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Lessons From A Dixie Trip, Part II

By: Chris Warren

In an article last February I talked about traveling to the southern United States and returning with a deeper understanding and appreciation for the area and its people. The United States is hardly a homogenous nation. Every region is different in culture and thinking, sometimes vastly different, but still united by the red, white, and blue. Now I find myself traversing a different area of the South and, unsurprisingly, I’ve learned even more about the culture of the only country I’ve ever known and presumed I had completely understood.

This time I took a road trip to Arkansas in the Ozark Mountain (which technically is a plateau, not a mountain) and lesser known Boston Mountain area. As the aircraft taxied up to the gate at tiny Fort Smith airport, I was already getting warm, welcoming feeling that you don’t get at, say huge O’hare Airport. A culture of cordiality is universal in the South.

Fort Smith, Arkansas was the last stop on the Trail of Tears for American Indians as they were “relocated” from the eastern USA to what is now present day Oklahoma. The injustices the American Indians endured, their loss of land and language and culture, cannot be overstated. The displays at Fort Smith National Historic Site respectfully acknowledge this. It is one of the few instances I’ve personally seen where the U.S. Government didn’t make excuses for itself. There was no political correctness or painting over that the Indians were treated like complete crap.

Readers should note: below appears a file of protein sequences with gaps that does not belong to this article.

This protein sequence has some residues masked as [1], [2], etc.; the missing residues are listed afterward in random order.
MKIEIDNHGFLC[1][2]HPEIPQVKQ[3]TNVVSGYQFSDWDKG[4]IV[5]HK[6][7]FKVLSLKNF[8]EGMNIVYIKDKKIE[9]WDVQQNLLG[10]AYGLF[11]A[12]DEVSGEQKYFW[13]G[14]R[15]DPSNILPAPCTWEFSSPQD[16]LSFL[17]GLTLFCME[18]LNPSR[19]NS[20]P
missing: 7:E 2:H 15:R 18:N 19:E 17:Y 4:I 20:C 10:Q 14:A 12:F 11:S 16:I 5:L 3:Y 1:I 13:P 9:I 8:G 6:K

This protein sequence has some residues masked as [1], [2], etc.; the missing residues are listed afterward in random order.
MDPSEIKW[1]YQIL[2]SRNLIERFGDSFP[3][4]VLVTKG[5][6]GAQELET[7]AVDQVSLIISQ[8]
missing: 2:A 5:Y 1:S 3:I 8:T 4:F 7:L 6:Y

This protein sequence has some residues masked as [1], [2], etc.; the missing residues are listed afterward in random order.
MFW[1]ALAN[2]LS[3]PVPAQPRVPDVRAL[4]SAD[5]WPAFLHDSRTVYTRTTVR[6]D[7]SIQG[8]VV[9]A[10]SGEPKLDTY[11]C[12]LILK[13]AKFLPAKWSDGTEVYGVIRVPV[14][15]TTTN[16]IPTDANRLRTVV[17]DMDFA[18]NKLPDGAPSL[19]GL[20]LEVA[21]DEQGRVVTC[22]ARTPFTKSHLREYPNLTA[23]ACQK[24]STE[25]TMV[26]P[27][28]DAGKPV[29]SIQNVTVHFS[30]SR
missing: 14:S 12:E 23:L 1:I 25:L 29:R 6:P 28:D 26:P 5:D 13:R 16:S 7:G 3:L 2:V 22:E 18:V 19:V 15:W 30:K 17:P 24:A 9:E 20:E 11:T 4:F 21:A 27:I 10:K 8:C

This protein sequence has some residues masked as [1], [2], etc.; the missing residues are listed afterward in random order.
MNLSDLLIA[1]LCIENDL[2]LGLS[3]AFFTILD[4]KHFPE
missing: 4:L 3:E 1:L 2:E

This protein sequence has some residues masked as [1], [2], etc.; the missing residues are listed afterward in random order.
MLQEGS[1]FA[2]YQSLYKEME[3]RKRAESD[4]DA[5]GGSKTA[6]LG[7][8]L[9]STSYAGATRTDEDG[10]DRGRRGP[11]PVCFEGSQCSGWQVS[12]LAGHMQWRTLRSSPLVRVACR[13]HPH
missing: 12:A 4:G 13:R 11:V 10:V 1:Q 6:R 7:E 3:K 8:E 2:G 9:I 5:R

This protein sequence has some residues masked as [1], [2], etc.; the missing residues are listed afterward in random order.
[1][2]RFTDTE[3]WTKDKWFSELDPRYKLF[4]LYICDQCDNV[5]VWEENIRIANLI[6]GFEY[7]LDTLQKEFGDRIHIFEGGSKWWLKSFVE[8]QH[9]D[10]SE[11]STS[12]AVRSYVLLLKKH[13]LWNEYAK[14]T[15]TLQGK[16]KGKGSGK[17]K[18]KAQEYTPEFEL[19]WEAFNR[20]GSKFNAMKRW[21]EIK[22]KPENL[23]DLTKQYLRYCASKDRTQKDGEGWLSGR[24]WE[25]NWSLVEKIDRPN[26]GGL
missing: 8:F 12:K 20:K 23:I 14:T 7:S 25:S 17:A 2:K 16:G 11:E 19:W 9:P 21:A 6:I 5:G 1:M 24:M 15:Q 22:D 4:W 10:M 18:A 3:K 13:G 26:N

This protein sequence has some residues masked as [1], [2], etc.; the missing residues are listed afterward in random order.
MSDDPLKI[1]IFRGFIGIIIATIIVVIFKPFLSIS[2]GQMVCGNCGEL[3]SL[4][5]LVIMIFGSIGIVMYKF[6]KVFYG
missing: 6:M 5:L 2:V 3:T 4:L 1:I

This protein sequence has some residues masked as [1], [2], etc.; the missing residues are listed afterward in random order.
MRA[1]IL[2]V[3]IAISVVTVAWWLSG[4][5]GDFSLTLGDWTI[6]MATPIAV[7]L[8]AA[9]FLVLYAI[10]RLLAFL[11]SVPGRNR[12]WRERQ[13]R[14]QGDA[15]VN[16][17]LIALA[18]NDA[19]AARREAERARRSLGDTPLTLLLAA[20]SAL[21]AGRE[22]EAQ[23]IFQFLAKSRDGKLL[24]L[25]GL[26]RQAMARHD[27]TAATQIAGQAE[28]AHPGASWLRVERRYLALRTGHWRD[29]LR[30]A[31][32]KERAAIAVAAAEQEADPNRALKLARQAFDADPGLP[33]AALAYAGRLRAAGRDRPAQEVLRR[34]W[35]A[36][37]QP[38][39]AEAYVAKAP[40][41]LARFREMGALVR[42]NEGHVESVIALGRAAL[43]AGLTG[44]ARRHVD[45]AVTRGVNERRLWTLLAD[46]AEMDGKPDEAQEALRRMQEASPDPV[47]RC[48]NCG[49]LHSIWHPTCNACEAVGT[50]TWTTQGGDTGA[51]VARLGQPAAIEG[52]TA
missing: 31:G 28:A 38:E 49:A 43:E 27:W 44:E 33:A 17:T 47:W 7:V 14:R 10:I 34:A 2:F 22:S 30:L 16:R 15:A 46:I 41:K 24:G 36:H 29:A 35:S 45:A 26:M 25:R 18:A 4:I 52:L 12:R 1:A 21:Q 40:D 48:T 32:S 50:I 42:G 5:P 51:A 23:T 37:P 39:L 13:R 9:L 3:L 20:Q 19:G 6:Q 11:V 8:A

There is barely a place in northwest Arkansas where you cannot see a towering mountain or lush, wide valley. In the deep South of New Orleans, Louisiana; Mobile, Alabama; and Pensacola, Florida, the locals would tend to talk in more personal terms about their families, regional foods, and churches. In Arkansas, they make a lot of references to geographical features and history. When I would mention to a store clerk or waiter that I was a visitor, they would always suggest a historic landmark or natural area to go see.

On a whim, we went to scout out some rural investment property. Drifting out of cellphone territory into an area where you can drive for miles and see more livestock than people, we found the address we were looking for, I think. It’s hard to guess boundaries and there were NO TRESPASSING signs everywhere; we had no way to be sure if what we were looking at was what we were looking for. We never actually saw anyone, but we had a sense that we were being watched. People in these parts are heavily armed and live a culture of independence. Random outsiders are treated with suspicion, so we stayed on the main road and made it clear that we were respecting private property.

The big takeaway from this Dixie trip is that Arkansans are proud of their land and mindful of their Southern culture. The place is absolutely breathtaking, and history is everywhere. The crest of every hill reveals a view grander than the last. As we motored through the countryside I felt a bit envious that what was a travel adventure for me was an everyday experience for them. They got a real nice thing going on down there. I had a terrific time! When I go back, which will be soon, I’ll bring a greater understanding of a culture and people that are rightly proud of what they have.